When a fake conflict hides the real conflict

My father didn’t talk to his sister for 30 years all because of football.

There was no love lost between my dad and his sister. Dad was one eyed Norwood supporter and his older sister was a die-hard Port supporter. My aunt thought the rivalry was funny; my Dad thought it was treacherous.

My aunt was married to a terrible Port supporter. My dad despised him. My uncle represented all that was wrong with the world. He was a big beer drinker, who was into cars and fishing. Ugh!

My dad was much more sophisticated. He was a big red wine drinking man who was into football, cricket and arguing loudly about politics.

On one auspicious late September day sometime in the 70s my uncle rang my dad to gloat about Port beating Norwood in the grand final that had been played the day before. My dad lost his shit; abused my uncle and never spoke to him again. I think the only conversations my dad had with his sister after that day were when she attended my wedding and children’s baptisms.

I maintained a close relationship with my aunt despite her being a Port supporter.

My dad said he could never forgive my uncle for the way he spoke to him about THAT grand final. He was offended and insulted and that was that.

In reality the dispute about the football was a faux dispute, a nothing, nonsense. It was a cover for a much deeper problem. My dad had for a long time referred to my aunt as “black cloud”. My dad had a number of conspiracy theories swirling around in his head about how his sister manipulated their parents, that she treated him badly when he was a child, that she was the favoured bossy big sister. He was jealous of the relationship his sister had with their father. He accused her of being petty, small minded and ignorant.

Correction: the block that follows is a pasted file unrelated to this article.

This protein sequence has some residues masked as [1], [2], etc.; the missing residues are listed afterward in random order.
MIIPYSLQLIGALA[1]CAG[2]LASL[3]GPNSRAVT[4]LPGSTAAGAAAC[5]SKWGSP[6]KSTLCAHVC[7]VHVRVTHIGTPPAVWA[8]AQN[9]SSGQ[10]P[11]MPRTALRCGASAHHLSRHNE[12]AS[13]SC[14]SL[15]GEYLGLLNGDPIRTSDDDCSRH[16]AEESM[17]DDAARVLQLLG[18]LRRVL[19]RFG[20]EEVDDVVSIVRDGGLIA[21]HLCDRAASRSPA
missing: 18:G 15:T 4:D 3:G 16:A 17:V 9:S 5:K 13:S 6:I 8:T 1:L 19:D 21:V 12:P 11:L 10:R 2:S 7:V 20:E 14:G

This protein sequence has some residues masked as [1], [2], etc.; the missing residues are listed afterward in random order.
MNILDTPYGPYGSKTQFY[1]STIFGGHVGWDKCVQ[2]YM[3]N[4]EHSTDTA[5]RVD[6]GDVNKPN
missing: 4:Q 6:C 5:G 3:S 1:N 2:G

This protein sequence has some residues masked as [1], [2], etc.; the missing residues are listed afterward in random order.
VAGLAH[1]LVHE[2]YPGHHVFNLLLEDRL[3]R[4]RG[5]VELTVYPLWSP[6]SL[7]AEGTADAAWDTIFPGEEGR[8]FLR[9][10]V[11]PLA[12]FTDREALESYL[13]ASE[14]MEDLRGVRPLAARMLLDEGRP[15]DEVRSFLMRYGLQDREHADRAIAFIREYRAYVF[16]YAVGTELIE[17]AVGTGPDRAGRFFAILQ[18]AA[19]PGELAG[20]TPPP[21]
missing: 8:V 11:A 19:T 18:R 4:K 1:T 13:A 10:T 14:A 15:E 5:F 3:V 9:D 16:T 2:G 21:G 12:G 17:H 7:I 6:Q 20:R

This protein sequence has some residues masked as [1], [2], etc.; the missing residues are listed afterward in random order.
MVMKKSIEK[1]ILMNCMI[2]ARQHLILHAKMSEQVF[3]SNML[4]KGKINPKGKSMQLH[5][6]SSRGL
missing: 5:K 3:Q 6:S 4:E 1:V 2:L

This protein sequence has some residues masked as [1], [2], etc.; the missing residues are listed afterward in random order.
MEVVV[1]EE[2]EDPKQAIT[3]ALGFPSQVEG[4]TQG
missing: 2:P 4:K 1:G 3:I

It was an extraordinary situation because my father was a priest and a psychotherapist. He had a greater awareness of how people tick than most people I know. He was scholarly and intellectual in his own way; but at the same time he was rough around the edges having grown up on a sheep station and having done most of his schooling by school of the air. But dad got people; he knew that people regularly hide their true selves. He could read peoples’ energy and moods and pin point what was really going on as soon as a person walked into a room. He knew better.

And yet he couldn’t see that he was playing the victim in this ridiculous argument about football and lack of respect.

And sadly about 30 years later my aunt, completely disabled with dementia, eventually died. It was too late. My dad and my aunt never had that difficult conversation. They never spoke their own truths. They both died at war with each other…all because Port beat Norwood in a grand final some time in the 70s.

My sadness about this situation was profound. I loved them both. Due to the appalling relationship between my dad and my aunt – we were not invited to my aunt’s funeral. About three months later we held a memorial service for her and my dad was there – finally. It was incredibly sad.

We can hide our real pain behind fake disputes. We sometimes re-invent history. We catastrophise a situation and blow it out of all proportion because it serves another purpose. We don’t have to do that – it takes courage to have difficult conversations. It is sometimes hard to work out what is the real issue; what is the underlying problem. But if we value ourselves and other people, it is worth the pain. On the other side of that pain is often relief, joy and healing.

PS: I now support both Norwood and Port Adelaide Football Club (but I am not a Port Magpies supporter!)

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